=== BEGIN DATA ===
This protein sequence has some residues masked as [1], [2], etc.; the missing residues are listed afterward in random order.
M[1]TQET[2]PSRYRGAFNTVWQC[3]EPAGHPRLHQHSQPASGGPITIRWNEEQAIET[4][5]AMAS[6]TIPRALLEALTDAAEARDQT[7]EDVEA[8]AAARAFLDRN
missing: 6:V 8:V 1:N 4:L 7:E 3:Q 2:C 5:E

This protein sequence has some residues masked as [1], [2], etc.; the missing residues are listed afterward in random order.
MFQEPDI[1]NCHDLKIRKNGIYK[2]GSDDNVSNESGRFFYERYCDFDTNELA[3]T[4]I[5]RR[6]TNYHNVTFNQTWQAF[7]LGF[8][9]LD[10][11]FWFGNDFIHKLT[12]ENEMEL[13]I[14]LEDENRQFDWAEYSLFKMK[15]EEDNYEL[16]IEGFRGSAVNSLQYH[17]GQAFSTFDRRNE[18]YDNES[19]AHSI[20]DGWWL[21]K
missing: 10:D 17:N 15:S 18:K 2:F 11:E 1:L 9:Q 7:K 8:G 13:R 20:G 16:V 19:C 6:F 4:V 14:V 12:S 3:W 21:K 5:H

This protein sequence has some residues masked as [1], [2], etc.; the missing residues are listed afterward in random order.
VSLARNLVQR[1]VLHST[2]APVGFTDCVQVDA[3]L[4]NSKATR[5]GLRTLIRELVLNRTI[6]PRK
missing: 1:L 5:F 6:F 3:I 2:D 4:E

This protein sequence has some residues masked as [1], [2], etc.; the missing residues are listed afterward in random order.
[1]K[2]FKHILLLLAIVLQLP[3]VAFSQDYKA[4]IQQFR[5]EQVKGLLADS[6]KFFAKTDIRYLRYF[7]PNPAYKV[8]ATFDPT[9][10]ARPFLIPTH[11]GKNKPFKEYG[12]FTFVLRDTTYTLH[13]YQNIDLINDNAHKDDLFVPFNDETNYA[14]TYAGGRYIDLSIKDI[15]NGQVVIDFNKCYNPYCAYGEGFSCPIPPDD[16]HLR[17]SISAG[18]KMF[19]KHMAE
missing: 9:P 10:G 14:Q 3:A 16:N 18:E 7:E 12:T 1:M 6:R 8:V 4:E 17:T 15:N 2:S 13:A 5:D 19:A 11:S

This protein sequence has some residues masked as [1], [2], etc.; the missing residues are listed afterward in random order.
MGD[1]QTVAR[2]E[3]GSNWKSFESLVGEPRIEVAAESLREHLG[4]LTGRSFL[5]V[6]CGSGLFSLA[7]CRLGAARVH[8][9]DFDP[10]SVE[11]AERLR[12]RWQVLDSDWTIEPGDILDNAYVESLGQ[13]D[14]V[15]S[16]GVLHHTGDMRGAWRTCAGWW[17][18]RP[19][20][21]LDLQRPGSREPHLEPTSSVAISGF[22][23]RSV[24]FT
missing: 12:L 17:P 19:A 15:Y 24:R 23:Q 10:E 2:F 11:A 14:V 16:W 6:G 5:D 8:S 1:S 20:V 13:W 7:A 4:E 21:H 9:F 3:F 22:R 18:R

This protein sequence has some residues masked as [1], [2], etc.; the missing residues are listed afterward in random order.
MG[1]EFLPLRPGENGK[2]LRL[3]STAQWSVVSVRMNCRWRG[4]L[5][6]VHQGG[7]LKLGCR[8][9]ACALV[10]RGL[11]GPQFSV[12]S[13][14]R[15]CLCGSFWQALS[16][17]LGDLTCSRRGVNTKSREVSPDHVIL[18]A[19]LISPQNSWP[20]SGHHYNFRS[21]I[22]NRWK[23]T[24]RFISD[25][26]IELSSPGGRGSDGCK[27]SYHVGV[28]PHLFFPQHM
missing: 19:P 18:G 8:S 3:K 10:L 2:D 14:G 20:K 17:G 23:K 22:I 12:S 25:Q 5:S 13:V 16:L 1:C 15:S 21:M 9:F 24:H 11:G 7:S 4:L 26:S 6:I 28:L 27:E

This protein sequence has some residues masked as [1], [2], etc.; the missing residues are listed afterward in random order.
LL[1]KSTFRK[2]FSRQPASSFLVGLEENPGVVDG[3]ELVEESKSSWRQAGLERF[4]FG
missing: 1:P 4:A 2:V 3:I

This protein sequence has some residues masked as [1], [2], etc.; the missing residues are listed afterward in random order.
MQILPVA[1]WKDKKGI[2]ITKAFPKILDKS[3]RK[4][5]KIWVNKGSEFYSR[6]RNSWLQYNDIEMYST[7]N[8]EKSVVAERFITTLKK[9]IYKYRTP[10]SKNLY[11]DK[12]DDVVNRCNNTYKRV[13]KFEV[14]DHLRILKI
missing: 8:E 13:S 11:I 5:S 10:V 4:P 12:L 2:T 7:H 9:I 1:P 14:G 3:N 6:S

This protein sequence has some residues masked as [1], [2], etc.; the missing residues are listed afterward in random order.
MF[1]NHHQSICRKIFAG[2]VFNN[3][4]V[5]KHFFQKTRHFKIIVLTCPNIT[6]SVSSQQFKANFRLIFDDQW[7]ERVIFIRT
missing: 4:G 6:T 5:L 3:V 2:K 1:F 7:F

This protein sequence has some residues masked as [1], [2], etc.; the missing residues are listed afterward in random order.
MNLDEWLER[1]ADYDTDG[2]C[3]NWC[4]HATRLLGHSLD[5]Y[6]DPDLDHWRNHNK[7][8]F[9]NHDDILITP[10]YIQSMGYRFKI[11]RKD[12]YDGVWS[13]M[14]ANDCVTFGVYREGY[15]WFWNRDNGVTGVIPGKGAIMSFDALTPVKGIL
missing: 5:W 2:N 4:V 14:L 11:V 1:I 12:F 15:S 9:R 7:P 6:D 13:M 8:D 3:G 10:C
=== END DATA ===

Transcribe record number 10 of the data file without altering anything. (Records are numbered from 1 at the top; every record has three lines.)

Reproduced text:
This protein sequence has some residues masked as [1], [2], etc.; the missing residues are listed afterward in random order.
MNLDEWLER[1]ADYDTDG[2]C[3]NWC[4]HATRLLGHSLD[5]Y[6]DPDLDHWRNHNK[7][8]F[9]NHDDILITP[10]YIQSMGYRFKI[11]RKD[12]YDGVWS[13]M[14]ANDCVTFGVYREGY[15]WFWNRDNGVTGVIPGKGAIMSFDALTPVKGIL
missing: 5:W 2:N 4:V 14:L 11:V 1:I 12:F 15:S 9:R 7:P 6:D 13:M 8:D 3:G 10:C